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Finding Alternatives


The first demo pre-fabricated hut for land subsidence affected residents of Joshimath has been built and seems quite viable from several points of view. First, it can be built quickly and will not cost very much. Also, it is safe for those who live in it should an earthquake or land subsidence event take place. It will last for at least one generation, and repairs as well as extensions would be cheap. In fact, this type of construction should become the preferred model for residential construction in the hills. Lightweight prefab material should also be used for expanding existing structures as well. Many well-to-do people already do so in many parts of the country. There are some shortcomings, of course, but the advantages are greater.

If the rehabilitation is done on properly located sites in the proximity of Joshimath, the housing would become quite a viable and acceptable alternative. The government, too, would be able to deliver on time and at much less cost. Hopefully, the rehabilitation process will begin soon and the sufferings of the people minimised.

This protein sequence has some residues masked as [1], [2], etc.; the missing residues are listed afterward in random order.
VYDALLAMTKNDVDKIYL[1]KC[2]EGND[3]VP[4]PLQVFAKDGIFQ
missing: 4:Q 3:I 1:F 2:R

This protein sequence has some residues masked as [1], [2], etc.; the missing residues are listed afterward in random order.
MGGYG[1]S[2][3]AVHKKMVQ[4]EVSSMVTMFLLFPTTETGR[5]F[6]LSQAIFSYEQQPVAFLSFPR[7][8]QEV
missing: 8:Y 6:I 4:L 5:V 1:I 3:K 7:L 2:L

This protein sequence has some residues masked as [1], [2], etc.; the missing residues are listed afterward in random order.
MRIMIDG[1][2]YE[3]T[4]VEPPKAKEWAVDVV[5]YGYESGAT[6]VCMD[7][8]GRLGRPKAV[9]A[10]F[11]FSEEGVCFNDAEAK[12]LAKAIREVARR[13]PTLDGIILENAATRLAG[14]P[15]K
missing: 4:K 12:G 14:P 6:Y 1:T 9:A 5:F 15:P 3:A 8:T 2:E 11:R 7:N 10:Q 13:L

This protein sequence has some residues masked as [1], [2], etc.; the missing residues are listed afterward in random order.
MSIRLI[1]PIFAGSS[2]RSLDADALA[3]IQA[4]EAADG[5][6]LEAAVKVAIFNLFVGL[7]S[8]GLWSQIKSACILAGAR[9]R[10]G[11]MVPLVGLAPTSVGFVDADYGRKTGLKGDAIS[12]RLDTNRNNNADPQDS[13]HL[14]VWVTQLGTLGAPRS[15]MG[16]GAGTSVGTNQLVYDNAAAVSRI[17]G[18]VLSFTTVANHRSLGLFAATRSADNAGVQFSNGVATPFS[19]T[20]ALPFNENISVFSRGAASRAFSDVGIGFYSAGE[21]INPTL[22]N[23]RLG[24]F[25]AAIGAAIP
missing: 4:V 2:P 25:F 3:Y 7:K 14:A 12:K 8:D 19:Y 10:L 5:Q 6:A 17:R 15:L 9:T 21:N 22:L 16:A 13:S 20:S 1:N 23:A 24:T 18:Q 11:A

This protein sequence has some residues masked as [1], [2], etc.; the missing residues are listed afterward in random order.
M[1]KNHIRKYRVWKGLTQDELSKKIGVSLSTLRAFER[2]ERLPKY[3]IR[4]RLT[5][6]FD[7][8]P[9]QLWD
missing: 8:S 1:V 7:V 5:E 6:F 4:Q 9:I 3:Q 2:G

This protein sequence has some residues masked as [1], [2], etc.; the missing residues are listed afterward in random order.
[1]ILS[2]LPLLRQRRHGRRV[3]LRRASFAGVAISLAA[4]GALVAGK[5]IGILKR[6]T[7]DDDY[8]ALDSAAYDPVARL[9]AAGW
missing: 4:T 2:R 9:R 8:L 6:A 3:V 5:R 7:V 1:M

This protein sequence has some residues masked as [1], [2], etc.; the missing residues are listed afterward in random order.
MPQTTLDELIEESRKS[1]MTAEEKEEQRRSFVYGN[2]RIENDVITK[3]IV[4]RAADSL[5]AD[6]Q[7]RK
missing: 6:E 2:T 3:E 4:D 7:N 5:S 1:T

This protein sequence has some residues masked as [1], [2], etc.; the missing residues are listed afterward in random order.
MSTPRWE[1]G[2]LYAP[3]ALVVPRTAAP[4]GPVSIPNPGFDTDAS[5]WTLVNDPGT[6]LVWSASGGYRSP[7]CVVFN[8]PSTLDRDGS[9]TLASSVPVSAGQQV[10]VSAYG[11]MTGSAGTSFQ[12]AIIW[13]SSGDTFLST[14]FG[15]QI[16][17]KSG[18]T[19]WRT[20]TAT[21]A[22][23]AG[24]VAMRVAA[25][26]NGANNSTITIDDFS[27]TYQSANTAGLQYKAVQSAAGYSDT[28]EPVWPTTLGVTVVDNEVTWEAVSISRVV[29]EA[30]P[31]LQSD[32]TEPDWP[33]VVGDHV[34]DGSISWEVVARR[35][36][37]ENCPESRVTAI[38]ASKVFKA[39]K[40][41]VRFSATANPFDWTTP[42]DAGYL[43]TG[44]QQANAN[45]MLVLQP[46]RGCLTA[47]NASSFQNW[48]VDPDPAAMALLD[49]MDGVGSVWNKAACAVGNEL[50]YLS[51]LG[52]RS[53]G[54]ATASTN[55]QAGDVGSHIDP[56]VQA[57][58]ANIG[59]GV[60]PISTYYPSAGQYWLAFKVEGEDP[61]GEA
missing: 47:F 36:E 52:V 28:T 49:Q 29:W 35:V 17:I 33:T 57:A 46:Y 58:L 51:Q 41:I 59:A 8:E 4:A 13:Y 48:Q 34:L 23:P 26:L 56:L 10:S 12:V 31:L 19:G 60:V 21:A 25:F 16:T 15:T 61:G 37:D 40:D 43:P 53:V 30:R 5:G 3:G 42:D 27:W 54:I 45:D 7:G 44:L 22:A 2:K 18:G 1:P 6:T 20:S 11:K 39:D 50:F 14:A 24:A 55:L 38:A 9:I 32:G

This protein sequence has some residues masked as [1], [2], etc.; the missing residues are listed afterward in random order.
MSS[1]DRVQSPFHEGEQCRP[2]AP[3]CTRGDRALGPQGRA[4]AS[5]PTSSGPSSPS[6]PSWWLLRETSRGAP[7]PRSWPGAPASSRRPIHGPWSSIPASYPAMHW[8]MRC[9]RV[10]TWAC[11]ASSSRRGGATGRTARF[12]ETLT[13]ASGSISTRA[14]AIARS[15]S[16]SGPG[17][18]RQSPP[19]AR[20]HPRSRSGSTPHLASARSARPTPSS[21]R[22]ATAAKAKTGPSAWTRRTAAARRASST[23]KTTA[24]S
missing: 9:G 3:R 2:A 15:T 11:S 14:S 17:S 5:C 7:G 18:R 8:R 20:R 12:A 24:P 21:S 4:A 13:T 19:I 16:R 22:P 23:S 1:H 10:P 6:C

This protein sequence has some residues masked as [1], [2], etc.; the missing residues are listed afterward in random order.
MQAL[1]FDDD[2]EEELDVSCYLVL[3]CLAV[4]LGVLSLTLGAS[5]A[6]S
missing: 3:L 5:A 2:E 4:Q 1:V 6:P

Although promises have been made in this regard, it is also hoped that a general relook is being taken by the government on the urbanisation process underway in the state, particularly the hills. It is a given that the average family, with all the needs of the present day lifestyle, burdens the eco-system several times more than in the past. This has rendered the present construction and settlement pattern quite unviable. The problem is made worse by the fact that large scale construction projects are being implemented without the necessary examination of bearing capacity, availability of water, and planning for drainage, sewer systems as well as road connectivity. Grandiose projects such as that conceived for the proposed capital in Gairsain (Bhararisain) were given the go-ahead despite these shortcomings. Thankfully, they did not fully fructify. It has become more than obvious that politics should not override good sense.

It is not as though all the land in the hills is unviable for large constructions – the British, in particular, were good at identifying such sites – but its use should be prioritised based on need. This specially requires a relook at the pilgrimage and tourism models of the state. Already many suggestions have been made in this regard – most of them quite positive, and these should be considered with the required seriousness. The model should be sustainable in the long run so that the economy can grow without Joshimath like setbacks.